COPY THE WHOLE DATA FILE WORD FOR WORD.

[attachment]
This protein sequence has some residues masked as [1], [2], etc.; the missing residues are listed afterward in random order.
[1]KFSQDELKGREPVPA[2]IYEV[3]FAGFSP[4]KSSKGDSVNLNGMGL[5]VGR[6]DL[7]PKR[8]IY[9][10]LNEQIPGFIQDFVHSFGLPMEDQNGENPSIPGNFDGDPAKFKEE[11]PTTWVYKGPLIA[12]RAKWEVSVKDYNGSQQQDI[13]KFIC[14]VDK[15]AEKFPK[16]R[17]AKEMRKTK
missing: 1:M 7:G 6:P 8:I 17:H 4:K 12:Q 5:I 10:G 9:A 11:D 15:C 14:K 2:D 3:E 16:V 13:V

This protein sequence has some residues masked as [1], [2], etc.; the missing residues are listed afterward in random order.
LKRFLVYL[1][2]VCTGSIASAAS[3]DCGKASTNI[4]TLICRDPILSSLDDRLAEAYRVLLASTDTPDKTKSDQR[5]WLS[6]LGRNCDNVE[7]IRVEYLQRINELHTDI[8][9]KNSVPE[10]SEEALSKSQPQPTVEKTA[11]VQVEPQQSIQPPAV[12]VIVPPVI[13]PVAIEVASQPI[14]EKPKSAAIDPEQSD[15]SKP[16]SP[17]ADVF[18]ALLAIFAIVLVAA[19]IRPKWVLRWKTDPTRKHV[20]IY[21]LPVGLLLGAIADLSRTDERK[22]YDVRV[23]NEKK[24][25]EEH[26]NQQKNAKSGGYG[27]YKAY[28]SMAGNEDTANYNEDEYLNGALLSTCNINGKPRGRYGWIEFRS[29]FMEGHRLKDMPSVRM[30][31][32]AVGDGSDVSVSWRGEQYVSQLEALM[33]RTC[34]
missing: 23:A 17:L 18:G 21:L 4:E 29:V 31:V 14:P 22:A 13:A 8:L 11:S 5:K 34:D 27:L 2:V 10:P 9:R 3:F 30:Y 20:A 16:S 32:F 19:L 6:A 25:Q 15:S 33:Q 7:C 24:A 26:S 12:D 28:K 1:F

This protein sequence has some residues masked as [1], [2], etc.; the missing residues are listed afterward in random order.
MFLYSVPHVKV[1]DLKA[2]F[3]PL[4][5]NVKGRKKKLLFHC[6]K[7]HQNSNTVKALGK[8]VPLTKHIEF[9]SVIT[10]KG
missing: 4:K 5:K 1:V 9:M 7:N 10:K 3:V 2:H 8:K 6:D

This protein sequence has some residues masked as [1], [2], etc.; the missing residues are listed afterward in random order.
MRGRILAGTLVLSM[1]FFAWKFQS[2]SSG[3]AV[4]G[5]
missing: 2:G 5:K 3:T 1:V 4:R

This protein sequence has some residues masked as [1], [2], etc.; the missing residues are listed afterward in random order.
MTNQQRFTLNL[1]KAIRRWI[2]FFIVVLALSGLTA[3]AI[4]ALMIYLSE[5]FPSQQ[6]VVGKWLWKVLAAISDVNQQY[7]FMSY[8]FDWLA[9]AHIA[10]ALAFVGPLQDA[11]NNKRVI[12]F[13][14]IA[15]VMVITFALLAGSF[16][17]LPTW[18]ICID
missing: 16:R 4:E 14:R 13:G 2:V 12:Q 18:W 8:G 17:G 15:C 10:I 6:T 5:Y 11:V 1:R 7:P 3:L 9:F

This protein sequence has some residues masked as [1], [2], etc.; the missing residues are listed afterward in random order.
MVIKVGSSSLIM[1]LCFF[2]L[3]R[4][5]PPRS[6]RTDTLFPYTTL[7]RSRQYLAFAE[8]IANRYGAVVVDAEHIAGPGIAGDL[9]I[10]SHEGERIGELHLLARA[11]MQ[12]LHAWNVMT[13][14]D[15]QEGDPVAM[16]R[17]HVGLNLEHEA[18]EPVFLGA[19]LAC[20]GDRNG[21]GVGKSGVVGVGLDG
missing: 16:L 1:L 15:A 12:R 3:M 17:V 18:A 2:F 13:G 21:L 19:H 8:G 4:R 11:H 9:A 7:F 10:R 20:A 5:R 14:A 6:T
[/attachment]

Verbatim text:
This protein sequence has some residues masked as [1], [2], etc.; the missing residues are listed afterward in random order.
[1]KFSQDELKGREPVPA[2]IYEV[3]FAGFSP[4]KSSKGDSVNLNGMGL[5]VGR[6]DL[7]PKR[8]IY[9][10]LNEQIPGFIQDFVHSFGLPMEDQNGENPSIPGNFDGDPAKFKEE[11]PTTWVYKGPLIA[12]RAKWEVSVKDYNGSQQQDI[13]KFIC[14]VDK[15]AEKFPK[16]R[17]AKEMRKTK
missing: 1:M 7:G 6:P 8:I 17:H 4:K 12:Q 5:I 10:G 9:A 11:D 15:C 14:K 2:D 3:E 16:V 13:V

This protein sequence has some residues masked as [1], [2], etc.; the missing residues are listed afterward in random order.
LKRFLVYL[1][2]VCTGSIASAAS[3]DCGKASTNI[4]TLICRDPILSSLDDRLAEAYRVLLASTDTPDKTKSDQR[5]WLS[6]LGRNCDNVE[7]IRVEYLQRINELHTDI[8][9]KNSVPE[10]SEEALSKSQPQPTVEKTA[11]VQVEPQQSIQPPAV[12]VIVPPVI[13]PVAIEVASQPI[14]EKPKSAAIDPEQSD[15]SKP[16]SP[17]ADVF[18]ALLAIFAIVLVAA[19]IRPKWVLRWKTDPTRKHV[20]IY[21]LPVGLLLGAIADLSRTDERK[22]YDVRV[23]NEKK[24][25]EEH[26]NQQKNAKSGGYG[27]YKAY[28]SMAGNEDTANYNEDEYLNGALLSTCNINGKPRGRYGWIEFRS[29]FMEGHRLKDMPSVRM[30][31][32]AVGDGSDVSVSWRGEQYVSQLEALM[33]RTC[34]
missing: 23:A 17:L 18:G 21:L 4:E 29:V 31:V 14:P 22:A 13:A 8:L 11:S 5:K 34:D 27:L 2:V 10:P 9:R 3:F 30:Y 20:A 16:S 32:F 19:L 6:A 25:Q 15:S 33:Q 7:C 24:A 26:S 12:D 28:K 1:F

This protein sequence has some residues masked as [1], [2], etc.; the missing residues are listed afterward in random order.
MFLYSVPHVKV[1]DLKA[2]F[3]PL[4][5]NVKGRKKKLLFHC[6]K[7]HQNSNTVKALGK[8]VPLTKHIEF[9]SVIT[10]KG
missing: 4:K 5:K 1:V 9:M 7:N 10:K 3:V 2:H 8:K 6:D

This protein sequence has some residues masked as [1], [2], etc.; the missing residues are listed afterward in random order.
MRGRILAGTLVLSM[1]FFAWKFQS[2]SSG[3]AV[4]G[5]
missing: 2:G 5:K 3:T 1:V 4:R

This protein sequence has some residues masked as [1], [2], etc.; the missing residues are listed afterward in random order.
MTNQQRFTLNL[1]KAIRRWI[2]FFIVVLALSGLTA[3]AI[4]ALMIYLSE[5]FPSQQ[6]VVGKWLWKVLAAISDVNQQY[7]FMSY[8]FDWLA[9]AHIA[10]ALAFVGPLQDA[11]NNKRVI[12]F[13][14]IA[15]VMVITFALLAGSF[16][17]LPTW[18]ICID
missing: 16:R 4:E 14:R 13:G 2:V 12:Q 18:W 8:G 17:G 15:C 10:I 6:T 5:Y 11:V 1:R 7:P 3:L 9:F

This protein sequence has some residues masked as [1], [2], etc.; the missing residues are listed afterward in random order.
MVIKVGSSSLIM[1]LCFF[2]L[3]R[4][5]PPRS[6]RTDTLFPYTTL[7]RSRQYLAFAE[8]IANRYGAVVVDAEHIAGPGIAGDL[9]I[10]SHEGERIGELHLLARA[11]MQ[12]LHAWNVMT[13][14]D[15]QEGDPVAM[16]R[17]HVGLNLEHEA[18]EPVFLGA[19]LAC[20]GDRNG[21]GVGKSGVVGVGLDG
missing: 16:L 1:L 15:A 12:R 3:M 17:V 18:A 2:F 13:G 21:L 19:H 8:G 4:R 11:H 9:A 7:F 10:R 20:A 5:R 14:A 6:T